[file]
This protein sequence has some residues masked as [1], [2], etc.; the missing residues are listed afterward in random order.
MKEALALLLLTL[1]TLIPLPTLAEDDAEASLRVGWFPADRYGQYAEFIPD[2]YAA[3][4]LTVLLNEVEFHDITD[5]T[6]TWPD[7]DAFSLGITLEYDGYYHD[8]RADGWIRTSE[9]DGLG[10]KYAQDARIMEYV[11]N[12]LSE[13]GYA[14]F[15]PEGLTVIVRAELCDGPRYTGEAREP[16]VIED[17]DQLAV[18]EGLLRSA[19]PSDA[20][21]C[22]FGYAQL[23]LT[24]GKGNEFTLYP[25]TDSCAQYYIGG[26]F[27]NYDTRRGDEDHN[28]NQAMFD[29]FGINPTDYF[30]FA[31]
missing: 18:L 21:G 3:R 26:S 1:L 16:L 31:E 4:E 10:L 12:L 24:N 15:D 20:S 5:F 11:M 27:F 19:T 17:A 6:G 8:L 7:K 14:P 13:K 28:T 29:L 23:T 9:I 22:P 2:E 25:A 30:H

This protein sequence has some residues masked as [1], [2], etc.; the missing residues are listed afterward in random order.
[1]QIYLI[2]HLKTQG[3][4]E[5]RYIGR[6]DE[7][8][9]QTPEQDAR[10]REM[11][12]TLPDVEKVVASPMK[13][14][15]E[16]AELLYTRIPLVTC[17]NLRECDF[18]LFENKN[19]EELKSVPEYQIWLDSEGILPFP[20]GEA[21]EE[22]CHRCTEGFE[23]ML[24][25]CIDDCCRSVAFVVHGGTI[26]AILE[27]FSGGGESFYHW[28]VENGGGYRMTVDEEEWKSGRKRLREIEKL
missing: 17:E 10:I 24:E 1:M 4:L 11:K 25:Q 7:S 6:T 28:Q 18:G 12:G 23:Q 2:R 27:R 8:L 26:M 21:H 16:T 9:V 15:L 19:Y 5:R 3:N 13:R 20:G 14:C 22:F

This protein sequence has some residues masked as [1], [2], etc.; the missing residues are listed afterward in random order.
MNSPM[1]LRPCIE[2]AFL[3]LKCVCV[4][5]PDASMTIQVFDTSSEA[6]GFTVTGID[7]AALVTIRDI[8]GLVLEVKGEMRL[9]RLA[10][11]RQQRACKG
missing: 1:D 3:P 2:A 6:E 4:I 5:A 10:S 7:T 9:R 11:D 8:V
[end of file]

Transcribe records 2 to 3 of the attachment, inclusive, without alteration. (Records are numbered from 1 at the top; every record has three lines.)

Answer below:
This protein sequence has some residues masked as [1], [2], etc.; the missing residues are listed afterward in random order.
[1]QIYLI[2]HLKTQG[3][4]E[5]RYIGR[6]DE[7][8][9]QTPEQDAR[10]REM[11][12]TLPDVEKVVASPMK[13][14][15]E[16]AELLYTRIPLVTC[17]NLRECDF[18]LFENKN[19]EELKSVPEYQIWLDSEGILPFP[20]GEA[21]EE[22]CHRCTEGFE[23]ML[24][25]CIDDCCRSVAFVVHGGTI[26]AILE[27]FSGGGESFYHW[28]VENGGGYRMTVDEEEWKSGRKRLREIEKL
missing: 17:E 10:I 24:E 1:M 4:L 11:K 25:Q 7:S 6:T 28:Q 18:G 12:G 23:Q 2:R 27:R 8:L 26:M 21:H 16:T 9:V 15:L 19:Y 5:R 3:N 13:R 20:G 14:C 22:F

This protein sequence has some residues masked as [1], [2], etc.; the missing residues are listed afterward in random order.
MNSPM[1]LRPCIE[2]AFL[3]LKCVCV[4][5]PDASMTIQVFDTSSEA[6]GFTVTGID[7]AALVTIRDI[8]GLVLEVKGEMRL[9]RLA[10][11]RQQRACKG
missing: 1:D 3:P 2:A 6:E 4:I 5:A 10:S 7:T 9:R 11:D 8:V